- Sutyagin says he is in Britain without visa after Russia-U.S. spy swap (Update 1)
- Sutyagin says he is near London without visa after spy swap
- Two convicted spies may stay in U.K. after Vienna swap - media
- Convicted U.S. spy may seek political asylum in Britain
Scientist Igor Sutyagin, who was one of four Russians exchanged on Friday as part of a Russia-U.S. spy swap deal, will receive a British visa on July 14, Sutyagin's lawyer told RIA Novosti on Tuesday.
"Sutyagin will receive a British visa on Wednesday...He still does not now where exactly he is," Anna Stavitskaya said, adding that a psychologist is working with her client.
However, the Russian embassy in the U.K. has not received confirmation of Sutyagin's presence in the country, Ambassador Yuri Fedotov said.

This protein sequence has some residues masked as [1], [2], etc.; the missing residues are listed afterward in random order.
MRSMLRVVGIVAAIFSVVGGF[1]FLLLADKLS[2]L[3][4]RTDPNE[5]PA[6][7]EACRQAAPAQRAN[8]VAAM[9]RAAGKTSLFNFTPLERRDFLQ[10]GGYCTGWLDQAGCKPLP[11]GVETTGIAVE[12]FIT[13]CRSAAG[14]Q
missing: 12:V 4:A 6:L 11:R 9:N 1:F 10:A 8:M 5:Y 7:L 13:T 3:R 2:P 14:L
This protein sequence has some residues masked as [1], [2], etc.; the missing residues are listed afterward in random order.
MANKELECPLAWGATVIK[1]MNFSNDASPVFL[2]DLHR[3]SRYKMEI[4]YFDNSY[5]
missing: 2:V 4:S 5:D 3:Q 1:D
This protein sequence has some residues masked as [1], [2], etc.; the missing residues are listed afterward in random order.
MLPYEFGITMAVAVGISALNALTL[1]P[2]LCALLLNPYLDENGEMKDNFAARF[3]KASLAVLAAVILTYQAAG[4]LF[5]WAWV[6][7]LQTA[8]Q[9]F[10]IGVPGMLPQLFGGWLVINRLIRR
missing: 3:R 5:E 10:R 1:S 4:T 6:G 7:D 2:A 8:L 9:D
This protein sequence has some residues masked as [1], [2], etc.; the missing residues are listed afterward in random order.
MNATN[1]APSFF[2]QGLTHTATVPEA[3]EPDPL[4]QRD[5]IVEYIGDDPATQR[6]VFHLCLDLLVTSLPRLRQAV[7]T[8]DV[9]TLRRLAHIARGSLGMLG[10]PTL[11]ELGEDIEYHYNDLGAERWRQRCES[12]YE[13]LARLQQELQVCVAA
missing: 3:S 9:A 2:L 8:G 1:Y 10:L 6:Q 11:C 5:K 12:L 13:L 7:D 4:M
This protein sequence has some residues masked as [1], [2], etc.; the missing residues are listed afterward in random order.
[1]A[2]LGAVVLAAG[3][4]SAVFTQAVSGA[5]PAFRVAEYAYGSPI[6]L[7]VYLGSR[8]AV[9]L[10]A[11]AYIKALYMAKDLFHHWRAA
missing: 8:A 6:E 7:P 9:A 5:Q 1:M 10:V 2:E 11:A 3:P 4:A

Earlier, the scientist told his relatives in a phone conversation he was in a small provincial British town.
"I have a Russian passport but no British entry visa," Sutyagin was quoted as saying.
In April 2004, Sutyagin, a Russian arms control and nuclear weapons specialist, was sentenced to 15 years in prison in Arkhangelsk, northwest Russia, for sharing state secrets with U.S. military intelligence.
Under Friday's spy exchange deal, which took place in Vienna, Russia pardoned and released four prisoners jailed for spying for the United States in exchange for ten people accused by the United States of spying for Russia.
MOSCOW, July 13 (RIA Novosti)
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The project of a Eurasian Union can be considered as a response to the consequences of neo-liberal globalisation, which led to economic and moral decline in the countries forming the Commonwealth of Independent States. It is part of a more general movement in world politics towards regionalisation.